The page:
Wednesday, April 05, 2017

Scotland and Britain - before the pendulum swung ...

Nothing in politics lasts forever and a political hegemony which seems unbreakable can collapse faster than anyone expects

One of the arguments used in recent decades first by Scottish Labour and then by the Scottish National Party is to present the Conservatives as the "English party" and suggest that when the UK is run by the Conservatives then Scotland will be run from southern England.

This argument has had some superficial plausibility between Mrs Thatcher's election and, perhaps, last year when Ruth Davidson's Scottish Conservatives overtook Labour in the Scottish parliament - though it was to some extent a circular argument which held a bit of truth because and only because enough Scottish voters believed it to make it true.

Yet twas not ever thus

The cartoon below by Cummings first appeared in the Express in 1961, before I was born but well within living memory.





































It shows the British Prime Minister, Foreign Secretary and Conservative Party Chairman (later Chancellor), all of whom were Scottish Conservatives, and the joke is about the English demanding their independence.

This is why constitutional arguments based on the current balance of power - whether it is Scottish socialists wanting independence because they don't want Tory governments or English right-wingers who want the Scots to go because they do - are very weak. Things change and in any democracy voters will sooner or later demand an alternative.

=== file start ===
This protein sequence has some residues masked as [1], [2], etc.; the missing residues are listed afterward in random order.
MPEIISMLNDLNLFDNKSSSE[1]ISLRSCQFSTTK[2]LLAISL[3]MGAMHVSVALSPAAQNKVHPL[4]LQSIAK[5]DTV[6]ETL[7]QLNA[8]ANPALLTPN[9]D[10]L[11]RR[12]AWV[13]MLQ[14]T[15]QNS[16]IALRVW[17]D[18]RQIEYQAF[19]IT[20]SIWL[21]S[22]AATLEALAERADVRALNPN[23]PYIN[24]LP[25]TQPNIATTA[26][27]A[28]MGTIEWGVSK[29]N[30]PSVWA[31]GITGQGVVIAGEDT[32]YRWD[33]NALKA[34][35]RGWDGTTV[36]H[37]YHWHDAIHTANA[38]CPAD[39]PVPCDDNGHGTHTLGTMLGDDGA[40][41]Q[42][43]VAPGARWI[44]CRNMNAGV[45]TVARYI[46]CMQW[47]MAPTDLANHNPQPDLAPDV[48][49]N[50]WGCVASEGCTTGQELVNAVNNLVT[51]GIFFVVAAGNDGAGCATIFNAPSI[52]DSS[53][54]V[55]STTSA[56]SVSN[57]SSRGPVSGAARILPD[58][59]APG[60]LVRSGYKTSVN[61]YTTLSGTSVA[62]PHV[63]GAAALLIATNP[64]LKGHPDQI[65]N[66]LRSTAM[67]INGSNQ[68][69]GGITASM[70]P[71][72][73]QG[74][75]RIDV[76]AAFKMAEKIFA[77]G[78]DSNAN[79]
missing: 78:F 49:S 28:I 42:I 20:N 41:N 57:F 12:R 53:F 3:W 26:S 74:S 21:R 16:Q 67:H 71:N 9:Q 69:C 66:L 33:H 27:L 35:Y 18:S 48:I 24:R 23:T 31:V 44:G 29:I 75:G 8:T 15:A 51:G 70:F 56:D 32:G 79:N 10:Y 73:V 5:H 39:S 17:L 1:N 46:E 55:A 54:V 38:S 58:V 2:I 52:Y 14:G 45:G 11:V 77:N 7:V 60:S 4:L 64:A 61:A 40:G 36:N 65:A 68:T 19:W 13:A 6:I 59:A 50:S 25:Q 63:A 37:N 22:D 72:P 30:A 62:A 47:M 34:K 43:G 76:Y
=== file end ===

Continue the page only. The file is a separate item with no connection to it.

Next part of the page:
We had Scottish MPs representing Scottish seats as PM and Chancellor of the UK from ten years ago to seven years ago. If Scotland remains part of the UK for the next twenty years I am quite certain that there will be Scots in the highest offices of state of the UK within that time, and despite Jeremy Corbyn's best efforts to keep the Conservatives in power for decades it is also likely that there will be changes in the make-up of the UK government within that time. I said at the beginning of this post that nothing in politics lasts for ever, and it is particularly true in modern democratic politics that no government lasts forever.

Similarly if Scotland does become independent those who voted for independence because they never want to see another Conservative government may find that things do not go as planned. I predict that if Scotland does become independent there is likely to be a Scottish Conservative government at Holyrood within ten years and almost certainly within twenty.

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